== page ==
- Discuss further cooperation in the war on terrorism and efforts to stabilize Afghanistan. This could include, for example, coordinating policies on joint training of and supplying anti-Taliban forces and anti-terrorism units, and recruiting ethnic Tajiks and Uzbeks from Central Asia to help the Northern Alliance; joint refugee relief efforts and radio broadcasts into Afghanistan in Tajik, Uzbek, and Pashtu; broadening the war to terrorist-sponsoring states beyond Afghanistan; and the nature of the future Afghan government.
- Encourage expansion of NATO-Russian cooperation beyond the Partnership for Peace program that Russia joined in 1994. Such a plan would require going beyond the summit, Foreign Ministerial, and Ambassadorial meetings of the NATO-Russia Permanent Joint Council, and may include creating permanent staff to develop cooperative programs. NATO and Russia could cooperate on a plan for comprehensive military reform in Russia, perhaps modeled after reforms in NATO's new members, Poland, Hungary, and the Czech Republic. This includes strengthening democratic civilian control of armed forces, professionalizing the forces, and increasing transparency in military budgets. President Bush should invite President Putin to address the NATO summit in Prague in November 2002. Both leaders should be aware that an alliance relationship would require a commitment to provide mutual defenses under Article V. President Bush also should encourage Putin to resolve the conflict in Chechnya peacefully to increase regional stability.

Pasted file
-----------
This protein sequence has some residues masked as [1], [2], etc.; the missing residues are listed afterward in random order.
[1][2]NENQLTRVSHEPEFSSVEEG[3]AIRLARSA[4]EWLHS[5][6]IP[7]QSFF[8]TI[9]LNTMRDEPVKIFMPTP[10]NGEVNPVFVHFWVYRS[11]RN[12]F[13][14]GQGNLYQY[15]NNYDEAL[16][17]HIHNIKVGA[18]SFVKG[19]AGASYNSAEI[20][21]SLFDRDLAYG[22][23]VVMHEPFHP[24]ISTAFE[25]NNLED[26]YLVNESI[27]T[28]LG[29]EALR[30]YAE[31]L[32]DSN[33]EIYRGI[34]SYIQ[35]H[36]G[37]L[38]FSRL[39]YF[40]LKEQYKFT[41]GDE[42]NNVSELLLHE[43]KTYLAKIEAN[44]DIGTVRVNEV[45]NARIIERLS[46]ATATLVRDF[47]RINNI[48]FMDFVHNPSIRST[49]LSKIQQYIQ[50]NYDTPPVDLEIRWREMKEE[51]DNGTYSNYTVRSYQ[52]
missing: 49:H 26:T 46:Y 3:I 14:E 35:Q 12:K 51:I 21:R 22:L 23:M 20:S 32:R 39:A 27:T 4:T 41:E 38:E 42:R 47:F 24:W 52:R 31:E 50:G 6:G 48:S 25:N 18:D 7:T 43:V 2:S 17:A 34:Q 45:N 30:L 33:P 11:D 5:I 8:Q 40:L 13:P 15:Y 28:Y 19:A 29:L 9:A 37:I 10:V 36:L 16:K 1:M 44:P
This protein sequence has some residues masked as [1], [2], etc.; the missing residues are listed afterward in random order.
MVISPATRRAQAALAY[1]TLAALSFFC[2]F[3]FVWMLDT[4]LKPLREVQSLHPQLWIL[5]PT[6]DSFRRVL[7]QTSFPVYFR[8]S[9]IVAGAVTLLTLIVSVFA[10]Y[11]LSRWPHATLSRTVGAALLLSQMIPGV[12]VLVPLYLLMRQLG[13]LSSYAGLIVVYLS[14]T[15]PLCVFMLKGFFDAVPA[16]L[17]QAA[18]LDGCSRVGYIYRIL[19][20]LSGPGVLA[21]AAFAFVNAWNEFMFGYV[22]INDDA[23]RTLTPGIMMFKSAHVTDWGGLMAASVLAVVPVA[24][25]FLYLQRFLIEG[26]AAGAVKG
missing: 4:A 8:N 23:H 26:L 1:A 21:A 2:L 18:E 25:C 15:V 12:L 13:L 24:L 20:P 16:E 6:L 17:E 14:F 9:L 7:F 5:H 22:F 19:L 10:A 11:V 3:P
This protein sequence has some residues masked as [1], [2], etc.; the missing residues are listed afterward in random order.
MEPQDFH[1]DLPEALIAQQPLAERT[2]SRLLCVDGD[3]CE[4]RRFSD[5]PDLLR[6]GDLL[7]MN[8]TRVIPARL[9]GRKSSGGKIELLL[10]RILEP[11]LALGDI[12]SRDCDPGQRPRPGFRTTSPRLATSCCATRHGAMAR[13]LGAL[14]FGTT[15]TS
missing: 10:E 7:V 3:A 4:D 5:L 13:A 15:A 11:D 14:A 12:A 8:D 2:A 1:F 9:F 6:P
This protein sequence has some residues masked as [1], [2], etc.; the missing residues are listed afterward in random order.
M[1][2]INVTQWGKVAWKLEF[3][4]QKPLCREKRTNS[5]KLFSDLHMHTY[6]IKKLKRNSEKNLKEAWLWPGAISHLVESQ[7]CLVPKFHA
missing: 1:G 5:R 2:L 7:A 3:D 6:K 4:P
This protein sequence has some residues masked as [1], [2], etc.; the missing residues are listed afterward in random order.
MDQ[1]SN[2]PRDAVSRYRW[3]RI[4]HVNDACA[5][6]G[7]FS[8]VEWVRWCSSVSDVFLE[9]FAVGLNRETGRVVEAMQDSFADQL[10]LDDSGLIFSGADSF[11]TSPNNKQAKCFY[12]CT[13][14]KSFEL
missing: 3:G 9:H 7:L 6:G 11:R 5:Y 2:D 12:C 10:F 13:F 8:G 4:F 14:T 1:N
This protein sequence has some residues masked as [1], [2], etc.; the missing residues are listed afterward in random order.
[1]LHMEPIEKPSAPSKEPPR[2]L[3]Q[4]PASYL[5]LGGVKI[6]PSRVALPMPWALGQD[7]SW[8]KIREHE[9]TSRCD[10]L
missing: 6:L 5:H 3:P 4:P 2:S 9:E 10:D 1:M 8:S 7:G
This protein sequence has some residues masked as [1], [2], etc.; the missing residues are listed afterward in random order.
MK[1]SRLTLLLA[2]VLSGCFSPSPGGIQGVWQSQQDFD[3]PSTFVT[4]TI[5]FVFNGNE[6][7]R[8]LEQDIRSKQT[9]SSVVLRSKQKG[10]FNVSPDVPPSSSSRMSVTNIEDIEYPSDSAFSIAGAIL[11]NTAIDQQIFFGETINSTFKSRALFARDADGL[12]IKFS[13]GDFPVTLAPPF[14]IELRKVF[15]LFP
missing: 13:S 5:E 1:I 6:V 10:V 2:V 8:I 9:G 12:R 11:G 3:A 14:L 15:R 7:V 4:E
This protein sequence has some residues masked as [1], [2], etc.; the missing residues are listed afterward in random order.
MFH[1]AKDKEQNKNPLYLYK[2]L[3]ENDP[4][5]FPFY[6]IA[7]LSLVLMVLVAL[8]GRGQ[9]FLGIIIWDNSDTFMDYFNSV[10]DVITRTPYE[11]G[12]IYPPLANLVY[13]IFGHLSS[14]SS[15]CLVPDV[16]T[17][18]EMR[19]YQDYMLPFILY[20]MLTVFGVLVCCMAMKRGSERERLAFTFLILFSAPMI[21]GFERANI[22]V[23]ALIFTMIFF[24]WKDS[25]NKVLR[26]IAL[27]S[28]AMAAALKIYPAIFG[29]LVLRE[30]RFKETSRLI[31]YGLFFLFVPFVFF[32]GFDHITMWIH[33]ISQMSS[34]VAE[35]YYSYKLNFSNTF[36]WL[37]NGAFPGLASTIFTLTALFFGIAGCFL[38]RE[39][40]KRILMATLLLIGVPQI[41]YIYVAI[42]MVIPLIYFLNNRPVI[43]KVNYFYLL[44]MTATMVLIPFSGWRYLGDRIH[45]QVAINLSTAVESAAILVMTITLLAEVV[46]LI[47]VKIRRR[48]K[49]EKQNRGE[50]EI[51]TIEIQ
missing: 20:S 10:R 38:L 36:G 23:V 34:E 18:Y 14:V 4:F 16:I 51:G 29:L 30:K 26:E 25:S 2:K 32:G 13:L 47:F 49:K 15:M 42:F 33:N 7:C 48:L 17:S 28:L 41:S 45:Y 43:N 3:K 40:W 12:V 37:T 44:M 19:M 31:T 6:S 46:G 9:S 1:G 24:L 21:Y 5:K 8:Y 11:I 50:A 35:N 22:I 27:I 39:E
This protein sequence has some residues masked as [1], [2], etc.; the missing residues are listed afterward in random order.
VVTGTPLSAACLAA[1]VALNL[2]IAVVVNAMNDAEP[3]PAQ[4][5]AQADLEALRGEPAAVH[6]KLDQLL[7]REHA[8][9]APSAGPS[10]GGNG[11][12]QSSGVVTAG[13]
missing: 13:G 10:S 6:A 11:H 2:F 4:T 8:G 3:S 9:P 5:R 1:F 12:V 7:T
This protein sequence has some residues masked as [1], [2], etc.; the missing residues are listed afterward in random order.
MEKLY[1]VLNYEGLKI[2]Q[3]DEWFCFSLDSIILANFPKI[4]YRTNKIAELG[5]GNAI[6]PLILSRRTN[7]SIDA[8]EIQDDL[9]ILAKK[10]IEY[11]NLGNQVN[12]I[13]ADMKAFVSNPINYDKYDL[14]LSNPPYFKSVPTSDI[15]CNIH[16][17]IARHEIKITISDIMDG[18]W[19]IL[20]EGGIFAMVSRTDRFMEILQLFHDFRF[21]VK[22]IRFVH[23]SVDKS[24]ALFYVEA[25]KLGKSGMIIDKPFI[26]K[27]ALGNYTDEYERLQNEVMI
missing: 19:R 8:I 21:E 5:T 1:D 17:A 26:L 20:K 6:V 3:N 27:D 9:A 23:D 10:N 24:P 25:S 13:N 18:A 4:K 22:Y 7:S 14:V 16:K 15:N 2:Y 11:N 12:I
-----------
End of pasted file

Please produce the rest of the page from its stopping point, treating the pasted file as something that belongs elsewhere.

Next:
- Facilitate cooperation on other issues such as energy supply and economic growth. For example, the leaders should discuss: the potential for Russia to supply energy to the West if Middle East supplies are threatened; ways to further integrate Russia's economy with that of the West, including membership in the World Trade Organization; and "graduating" Russia from Jackson-Vanik Amendment trade restrictions imposed in 1974 to pressure the Soviet Union for severely limiting the emigration of Jews.
The Crawford summit may be as important to international security today as the historic conferences between Ronald Reagan and Mikhail Gorbachev were to the end of the Cold War. The summit offers avenues for wartime cooperation against terrorism and concurrent steps to further integrate Russia into the West. It also provides the United States with an opportunity to formally end its vulnerability to missile attack to pursue the deployment of effective missile defenses. Indeed, a new era of cooperation between the United States and Russia, which includes strategic defense, should bear fruit at the summit in policies that will make the world safer for many years to come.
Ariel Cohen, Ph.D., is Research Fellow in Russian and Eurasian Studies, and Baker Spring is F. M. Kirby Research Fellow in National Security Policy, in the Kathryn and Shelby Cullom Davis Institute for International Studies at The Heritage Foundation.